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History Is Made With Very Little Fanfare At Tewksbury Annual Town Meeting

May 03, 2016 02:53PM ● By Bill Gilman

Resident Warren Carey speaks on an article at Monday's Annual Town Meeting

Tewksbury voters made history with the passage of a $100 million Town Budget on Day 1 of the Annual Town Meeting, Monday night at Tewksbury High School.
You just couldn't tell from their reaction.
Voters were remarkably subdued throughout the evening, as article after article passed with virtually no debate. This included the Fiscal Year 2017 Budget, which topped nine figures ($100,241,010) for the first time ever. Town manager Richard Montuori said the budget was representative of the fiscal progress the town has made over the past six years.
"In the first time in my years here, we're talking about, not deferred priorities but addressed priorities," said Montuori. "We're talking about adding items, not cutting items."
Bruce Panilaitis, chairman of the Board of Selectmen, praised the budget for funding Sunday hours for the Town Library and the addition of a Facilities Manager for the town.
"For the first time, department heads can put their (full) focus on managing their departments and not have to worry about their facilities."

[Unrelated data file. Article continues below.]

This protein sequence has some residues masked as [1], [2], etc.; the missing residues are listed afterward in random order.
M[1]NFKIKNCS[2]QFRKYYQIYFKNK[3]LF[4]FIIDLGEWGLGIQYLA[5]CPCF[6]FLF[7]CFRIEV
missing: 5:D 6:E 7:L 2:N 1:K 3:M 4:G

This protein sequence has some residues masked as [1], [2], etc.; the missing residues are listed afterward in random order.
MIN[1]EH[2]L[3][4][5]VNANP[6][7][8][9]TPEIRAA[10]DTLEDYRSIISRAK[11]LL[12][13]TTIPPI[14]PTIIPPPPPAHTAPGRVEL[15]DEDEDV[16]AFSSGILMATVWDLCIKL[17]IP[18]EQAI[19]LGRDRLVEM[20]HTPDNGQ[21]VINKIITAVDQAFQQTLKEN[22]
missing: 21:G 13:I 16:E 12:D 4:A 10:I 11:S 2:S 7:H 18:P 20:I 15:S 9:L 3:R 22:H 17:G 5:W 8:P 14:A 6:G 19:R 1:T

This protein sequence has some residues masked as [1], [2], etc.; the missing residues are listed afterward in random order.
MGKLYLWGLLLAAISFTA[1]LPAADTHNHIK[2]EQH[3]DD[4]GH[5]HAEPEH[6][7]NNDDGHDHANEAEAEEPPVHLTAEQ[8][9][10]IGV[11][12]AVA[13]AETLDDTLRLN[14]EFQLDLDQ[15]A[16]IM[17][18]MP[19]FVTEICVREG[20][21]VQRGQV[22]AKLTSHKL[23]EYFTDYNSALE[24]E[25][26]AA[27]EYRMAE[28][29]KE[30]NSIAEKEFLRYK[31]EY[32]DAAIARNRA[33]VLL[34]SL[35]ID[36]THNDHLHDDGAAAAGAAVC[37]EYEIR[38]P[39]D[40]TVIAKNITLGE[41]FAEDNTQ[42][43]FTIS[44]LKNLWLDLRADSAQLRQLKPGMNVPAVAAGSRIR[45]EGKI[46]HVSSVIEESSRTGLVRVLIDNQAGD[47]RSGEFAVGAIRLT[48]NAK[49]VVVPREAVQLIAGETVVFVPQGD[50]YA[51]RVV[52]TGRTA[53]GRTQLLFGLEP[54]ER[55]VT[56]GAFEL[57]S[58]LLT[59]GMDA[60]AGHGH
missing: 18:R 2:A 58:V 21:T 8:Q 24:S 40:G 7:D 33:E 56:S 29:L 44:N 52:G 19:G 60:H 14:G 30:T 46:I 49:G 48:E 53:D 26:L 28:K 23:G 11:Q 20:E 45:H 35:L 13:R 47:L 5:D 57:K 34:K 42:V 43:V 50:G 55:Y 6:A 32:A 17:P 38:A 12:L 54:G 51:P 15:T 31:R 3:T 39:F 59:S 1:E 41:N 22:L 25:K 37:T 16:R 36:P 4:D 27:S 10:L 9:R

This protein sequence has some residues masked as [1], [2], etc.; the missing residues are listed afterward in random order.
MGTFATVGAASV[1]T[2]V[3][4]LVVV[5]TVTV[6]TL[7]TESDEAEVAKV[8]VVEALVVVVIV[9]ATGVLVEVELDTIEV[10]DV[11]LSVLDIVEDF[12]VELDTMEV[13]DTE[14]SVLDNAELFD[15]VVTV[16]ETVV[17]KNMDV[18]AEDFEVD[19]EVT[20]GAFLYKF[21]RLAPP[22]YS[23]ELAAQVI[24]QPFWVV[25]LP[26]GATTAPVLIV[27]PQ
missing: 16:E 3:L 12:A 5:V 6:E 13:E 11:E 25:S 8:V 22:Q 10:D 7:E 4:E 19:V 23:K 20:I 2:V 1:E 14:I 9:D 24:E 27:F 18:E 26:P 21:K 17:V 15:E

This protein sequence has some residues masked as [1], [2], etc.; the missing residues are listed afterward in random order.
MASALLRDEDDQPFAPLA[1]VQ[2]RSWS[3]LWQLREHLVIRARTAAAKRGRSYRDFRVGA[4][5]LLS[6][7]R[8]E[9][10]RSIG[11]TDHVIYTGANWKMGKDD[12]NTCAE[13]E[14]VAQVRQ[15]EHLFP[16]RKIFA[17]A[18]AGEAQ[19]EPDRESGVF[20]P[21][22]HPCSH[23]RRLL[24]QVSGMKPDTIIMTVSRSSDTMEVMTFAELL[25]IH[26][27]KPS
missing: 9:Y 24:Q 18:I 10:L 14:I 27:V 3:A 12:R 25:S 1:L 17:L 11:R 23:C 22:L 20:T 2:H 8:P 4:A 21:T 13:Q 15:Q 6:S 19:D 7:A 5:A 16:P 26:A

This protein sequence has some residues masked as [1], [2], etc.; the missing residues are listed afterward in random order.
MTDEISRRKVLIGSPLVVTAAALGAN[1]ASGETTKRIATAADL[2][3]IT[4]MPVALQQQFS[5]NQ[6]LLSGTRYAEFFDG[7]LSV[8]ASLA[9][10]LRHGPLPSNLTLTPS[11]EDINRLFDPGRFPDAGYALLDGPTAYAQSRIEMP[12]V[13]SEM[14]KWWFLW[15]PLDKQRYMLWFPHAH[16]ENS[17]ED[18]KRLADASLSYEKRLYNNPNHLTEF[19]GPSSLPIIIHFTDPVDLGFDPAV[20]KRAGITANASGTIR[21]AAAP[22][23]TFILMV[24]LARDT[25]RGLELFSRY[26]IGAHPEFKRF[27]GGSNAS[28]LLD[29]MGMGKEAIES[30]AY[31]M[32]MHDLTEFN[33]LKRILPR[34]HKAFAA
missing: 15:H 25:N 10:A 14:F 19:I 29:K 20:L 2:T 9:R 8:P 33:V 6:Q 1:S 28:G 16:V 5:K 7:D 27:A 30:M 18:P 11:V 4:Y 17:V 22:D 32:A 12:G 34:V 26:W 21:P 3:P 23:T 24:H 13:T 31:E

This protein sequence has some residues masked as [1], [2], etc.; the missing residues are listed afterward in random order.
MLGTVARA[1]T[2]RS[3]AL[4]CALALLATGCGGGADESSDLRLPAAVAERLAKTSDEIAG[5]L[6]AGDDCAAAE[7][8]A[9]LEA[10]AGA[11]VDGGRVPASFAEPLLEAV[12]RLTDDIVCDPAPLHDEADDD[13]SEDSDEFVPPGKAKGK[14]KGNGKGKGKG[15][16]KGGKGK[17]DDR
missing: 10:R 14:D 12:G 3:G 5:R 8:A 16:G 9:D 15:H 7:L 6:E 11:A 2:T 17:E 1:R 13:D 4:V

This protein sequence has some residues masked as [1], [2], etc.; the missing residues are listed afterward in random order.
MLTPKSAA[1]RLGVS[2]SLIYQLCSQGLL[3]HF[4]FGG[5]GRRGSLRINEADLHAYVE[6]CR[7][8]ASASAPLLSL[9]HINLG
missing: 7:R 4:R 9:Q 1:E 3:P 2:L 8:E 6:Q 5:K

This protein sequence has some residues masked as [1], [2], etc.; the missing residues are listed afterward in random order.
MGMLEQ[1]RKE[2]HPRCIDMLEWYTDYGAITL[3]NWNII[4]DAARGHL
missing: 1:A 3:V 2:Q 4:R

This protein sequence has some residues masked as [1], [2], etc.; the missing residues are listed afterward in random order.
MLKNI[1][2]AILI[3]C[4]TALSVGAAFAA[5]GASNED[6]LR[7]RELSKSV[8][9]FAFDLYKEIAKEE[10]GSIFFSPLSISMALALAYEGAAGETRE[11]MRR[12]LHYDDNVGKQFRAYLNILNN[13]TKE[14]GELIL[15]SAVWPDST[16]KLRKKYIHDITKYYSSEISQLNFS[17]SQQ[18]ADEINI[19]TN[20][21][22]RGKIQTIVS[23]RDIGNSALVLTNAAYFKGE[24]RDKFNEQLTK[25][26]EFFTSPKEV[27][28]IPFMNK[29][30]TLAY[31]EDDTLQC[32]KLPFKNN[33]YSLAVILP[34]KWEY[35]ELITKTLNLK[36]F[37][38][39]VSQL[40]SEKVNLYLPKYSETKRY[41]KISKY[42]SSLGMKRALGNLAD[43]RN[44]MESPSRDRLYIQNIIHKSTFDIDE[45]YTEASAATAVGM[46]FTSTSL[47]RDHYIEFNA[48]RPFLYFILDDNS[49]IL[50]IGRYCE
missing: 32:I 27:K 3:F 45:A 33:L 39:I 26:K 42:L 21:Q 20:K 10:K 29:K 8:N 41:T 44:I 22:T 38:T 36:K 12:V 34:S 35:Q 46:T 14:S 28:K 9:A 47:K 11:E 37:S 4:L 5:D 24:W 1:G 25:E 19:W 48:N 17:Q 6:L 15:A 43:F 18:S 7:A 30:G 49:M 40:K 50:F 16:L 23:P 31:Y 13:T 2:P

The budget also provided the needed funding for the School Department to establish the long sought after free, all-day kindergarten program in the fall.
In all, voters approved 24 articles on the 34 article warrant. The other 10 (mostly zoning items), along with 18 articles on the Special Town Meeting Warrant, will be addressed Wednesday night, starting at 7 p.m.
Among the items that quietly passed on Monday was an article that established a Cable Television Enterprise Fund, to be funded with revenue received from Comcast and Verizon each year from cable television fees. The money will be used for the establishment and operation of Tewksbury's first-ever Cable Television Studio, including a Public Access TV channel.
Of the 20 articles addressed and passed Monday night, the one that generated the most discussion was a request to use $35,000 in Community Preservation Fund money toward the cleanup of Long Pond. The pond was closed to all recreation use earlier this year because of unsafe levels of e.coli bacteria and algae.
Residents Elizabeth and Warren Carey both argued against using the funds for that purpose, saying the pond hasn't been "clean" for generations and that spending the money now would commit the town to spending considerably more money in the future to try and keep it clean.
However, other residents said the money was a good investment to try and re-establish the town's only public access pond for recreation purposes.
The article passed overwhelmingly.

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